Before I dive into this font loading, etc. -- is there an easy way to render my SVG notation glyphs in OpenGL as vectors? I'd like to see what it looks like before I deal with a font loading library.

What do you think?

i appreciate your time.

truchty
07-17-2009, 07:45 AM
Hi awhig,

Thanks for the FTGL reference.

I do want online editing of the rendered notation. My goal is to make the program generate legitimate music notation, not just display pre-made parts; if I understand what you're saying about music file images, then no I don't want a solution where I am simply opening pre-made images and showing them.

thanks

scratt
07-17-2009, 08:08 AM
Well you could use glyphs, but you'd need to make them of a big enough size that your largest level of zoom would not look pixelated. I think you realize that already.

For screen fonts with glyphs I sometimes have two or three font atlases in different sizes.

But for your application I would suggest that vector fonts would be best.
Luckily as you probably know true type supports that.
It is a very good library and you'll be surprised how fast it is.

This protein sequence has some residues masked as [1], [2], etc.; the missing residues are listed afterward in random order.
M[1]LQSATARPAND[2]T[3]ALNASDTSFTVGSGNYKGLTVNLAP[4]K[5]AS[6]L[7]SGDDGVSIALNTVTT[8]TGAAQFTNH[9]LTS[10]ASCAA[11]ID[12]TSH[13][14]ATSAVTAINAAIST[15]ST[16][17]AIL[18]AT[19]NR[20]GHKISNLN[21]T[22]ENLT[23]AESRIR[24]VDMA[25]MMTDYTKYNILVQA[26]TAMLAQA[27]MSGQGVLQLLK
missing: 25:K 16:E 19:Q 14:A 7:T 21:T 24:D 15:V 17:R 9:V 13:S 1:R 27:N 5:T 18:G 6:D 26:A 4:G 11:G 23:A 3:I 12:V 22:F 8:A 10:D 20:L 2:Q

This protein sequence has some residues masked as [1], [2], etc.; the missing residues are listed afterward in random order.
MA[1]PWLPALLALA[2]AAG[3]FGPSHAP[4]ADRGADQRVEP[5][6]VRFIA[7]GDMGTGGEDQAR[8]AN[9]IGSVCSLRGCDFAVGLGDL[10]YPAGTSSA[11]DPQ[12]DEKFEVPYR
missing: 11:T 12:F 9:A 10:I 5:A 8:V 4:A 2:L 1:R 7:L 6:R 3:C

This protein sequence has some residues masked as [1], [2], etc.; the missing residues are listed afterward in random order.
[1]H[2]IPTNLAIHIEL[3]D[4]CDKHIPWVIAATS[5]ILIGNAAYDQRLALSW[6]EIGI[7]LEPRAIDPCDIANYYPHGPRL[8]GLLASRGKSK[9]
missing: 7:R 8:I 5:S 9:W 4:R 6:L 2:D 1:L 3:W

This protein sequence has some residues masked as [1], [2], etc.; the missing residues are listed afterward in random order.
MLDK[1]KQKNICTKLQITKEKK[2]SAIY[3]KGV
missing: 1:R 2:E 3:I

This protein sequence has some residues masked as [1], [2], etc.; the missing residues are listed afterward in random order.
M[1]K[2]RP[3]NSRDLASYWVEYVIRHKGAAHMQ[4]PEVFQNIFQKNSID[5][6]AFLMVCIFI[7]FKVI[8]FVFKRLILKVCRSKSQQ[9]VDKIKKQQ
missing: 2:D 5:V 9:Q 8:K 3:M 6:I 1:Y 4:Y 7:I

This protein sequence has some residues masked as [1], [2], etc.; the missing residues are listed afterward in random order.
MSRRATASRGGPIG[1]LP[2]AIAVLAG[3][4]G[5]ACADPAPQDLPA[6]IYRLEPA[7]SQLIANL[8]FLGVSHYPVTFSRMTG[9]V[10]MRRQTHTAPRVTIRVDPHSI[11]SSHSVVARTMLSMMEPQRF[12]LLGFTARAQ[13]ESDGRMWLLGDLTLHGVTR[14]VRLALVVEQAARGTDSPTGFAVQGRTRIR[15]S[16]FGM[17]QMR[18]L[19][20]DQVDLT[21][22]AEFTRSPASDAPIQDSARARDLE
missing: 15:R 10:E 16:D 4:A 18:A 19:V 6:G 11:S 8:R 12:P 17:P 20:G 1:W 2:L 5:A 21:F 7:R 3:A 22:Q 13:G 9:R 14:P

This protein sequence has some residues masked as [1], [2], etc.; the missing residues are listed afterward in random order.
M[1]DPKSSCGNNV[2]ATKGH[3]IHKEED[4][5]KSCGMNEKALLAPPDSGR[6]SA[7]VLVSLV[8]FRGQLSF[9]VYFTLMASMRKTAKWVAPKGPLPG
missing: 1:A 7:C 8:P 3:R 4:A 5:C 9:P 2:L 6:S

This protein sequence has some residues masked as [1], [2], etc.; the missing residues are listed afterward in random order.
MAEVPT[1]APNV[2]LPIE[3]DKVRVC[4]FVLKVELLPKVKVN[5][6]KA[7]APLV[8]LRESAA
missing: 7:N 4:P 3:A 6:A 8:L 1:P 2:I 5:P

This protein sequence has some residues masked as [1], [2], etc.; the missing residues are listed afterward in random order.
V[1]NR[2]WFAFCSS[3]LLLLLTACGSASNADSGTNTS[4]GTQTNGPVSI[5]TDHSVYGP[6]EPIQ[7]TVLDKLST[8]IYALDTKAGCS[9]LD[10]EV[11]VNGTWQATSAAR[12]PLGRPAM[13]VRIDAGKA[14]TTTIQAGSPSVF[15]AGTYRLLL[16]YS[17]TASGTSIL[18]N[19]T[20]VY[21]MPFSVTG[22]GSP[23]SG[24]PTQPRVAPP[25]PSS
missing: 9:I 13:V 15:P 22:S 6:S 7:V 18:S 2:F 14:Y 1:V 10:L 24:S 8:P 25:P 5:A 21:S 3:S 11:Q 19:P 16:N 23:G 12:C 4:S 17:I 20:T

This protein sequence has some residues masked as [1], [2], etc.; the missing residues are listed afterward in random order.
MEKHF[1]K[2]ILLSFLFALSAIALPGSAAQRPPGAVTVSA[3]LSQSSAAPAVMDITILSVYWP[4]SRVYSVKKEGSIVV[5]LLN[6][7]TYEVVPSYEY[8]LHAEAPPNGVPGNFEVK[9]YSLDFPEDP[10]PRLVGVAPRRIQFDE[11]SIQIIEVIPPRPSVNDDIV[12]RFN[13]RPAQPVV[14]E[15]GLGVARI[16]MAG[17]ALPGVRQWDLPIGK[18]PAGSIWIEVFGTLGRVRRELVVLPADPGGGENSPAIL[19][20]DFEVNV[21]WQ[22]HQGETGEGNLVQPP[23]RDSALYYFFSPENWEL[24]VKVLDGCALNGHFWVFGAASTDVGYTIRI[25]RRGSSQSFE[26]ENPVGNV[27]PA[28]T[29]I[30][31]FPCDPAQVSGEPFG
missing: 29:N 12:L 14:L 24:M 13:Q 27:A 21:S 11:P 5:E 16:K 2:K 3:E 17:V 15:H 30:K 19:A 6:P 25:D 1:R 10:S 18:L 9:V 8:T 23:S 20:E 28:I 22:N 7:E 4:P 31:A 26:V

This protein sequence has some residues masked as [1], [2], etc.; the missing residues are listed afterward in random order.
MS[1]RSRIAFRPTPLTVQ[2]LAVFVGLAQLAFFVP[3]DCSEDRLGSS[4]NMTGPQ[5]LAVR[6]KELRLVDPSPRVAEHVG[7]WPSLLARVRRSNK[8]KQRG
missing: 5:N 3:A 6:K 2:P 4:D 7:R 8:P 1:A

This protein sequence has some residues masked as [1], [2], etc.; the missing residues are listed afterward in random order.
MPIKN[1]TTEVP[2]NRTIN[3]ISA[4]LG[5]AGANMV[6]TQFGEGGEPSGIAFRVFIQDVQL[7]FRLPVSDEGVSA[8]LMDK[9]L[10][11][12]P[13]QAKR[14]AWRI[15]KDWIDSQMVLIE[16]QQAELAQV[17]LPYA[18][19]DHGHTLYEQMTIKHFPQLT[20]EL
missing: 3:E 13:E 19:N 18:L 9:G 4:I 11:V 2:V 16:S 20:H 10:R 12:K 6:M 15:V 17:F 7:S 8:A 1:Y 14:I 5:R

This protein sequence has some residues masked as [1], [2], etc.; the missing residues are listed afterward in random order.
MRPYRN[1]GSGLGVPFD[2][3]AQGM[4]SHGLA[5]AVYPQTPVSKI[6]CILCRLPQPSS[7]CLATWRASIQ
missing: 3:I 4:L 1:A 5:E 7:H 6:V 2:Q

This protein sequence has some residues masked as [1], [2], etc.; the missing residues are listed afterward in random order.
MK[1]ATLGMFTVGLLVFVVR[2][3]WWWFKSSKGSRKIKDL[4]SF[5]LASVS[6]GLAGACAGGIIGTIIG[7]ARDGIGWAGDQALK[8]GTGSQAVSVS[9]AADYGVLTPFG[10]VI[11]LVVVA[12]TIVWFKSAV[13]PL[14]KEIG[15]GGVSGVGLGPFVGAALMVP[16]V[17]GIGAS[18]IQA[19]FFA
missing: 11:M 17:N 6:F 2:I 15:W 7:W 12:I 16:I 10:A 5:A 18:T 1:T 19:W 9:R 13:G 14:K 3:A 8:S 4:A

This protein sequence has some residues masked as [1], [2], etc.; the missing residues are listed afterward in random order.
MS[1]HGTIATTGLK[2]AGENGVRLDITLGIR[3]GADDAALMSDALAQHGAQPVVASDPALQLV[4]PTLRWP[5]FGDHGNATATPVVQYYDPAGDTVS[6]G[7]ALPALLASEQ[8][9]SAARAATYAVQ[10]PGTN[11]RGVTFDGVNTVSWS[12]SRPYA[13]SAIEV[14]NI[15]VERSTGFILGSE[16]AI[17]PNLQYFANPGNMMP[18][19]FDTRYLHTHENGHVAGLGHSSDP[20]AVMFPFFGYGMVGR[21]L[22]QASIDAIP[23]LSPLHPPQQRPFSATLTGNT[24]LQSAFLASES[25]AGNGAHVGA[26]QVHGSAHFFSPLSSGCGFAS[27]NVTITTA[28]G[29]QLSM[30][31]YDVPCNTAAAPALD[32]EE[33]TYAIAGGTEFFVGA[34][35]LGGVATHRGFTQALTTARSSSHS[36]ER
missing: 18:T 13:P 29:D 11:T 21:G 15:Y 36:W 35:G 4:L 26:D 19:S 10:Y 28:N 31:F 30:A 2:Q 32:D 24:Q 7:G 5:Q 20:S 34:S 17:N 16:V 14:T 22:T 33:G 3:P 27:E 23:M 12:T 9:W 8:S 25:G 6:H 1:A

FTGL is good.

I remember the first time I integrated it into an SDL app it felt quite convoluted getting all the various libraries together. But actually it was pretty trivial, and the flexibility is certainly worth having.

Your aims are pretty comprehensive, especially with the level of zoom you want to provide etc. so the choice is pretty much made for you. :)

For redraw speed, if / once you start hitting those issues you can look at splitting your sheet music into tiles, or simply three strips per sheet, and only update what changes.. Shift the rest around as texture slabs, which could be rendered in FBOs and only updated when they change...

truchty
07-17-2009, 10:20 AM
Scratt,

Thanks for your reply. That pretty much answers my question.

One last thing, is SDL something that you would recommend I learn for this project?

thanks again

scratt
07-17-2009, 10:42 AM
No worries.. :)

SDL.. It's cross platform which is good. It is a media layer, but I tend to associate it with games rather than serious desktop apps. I'll probably get shot for saying that.

Without knowing more about what you want to do I wouldn't like to say one way or the other, but anything that has a nice GUI system (which I think SDL has as add-ons) might be a nice way to go.. It certainly plays well with Freetype / Truetype etc.

Others might have better suggestions for you on that. :)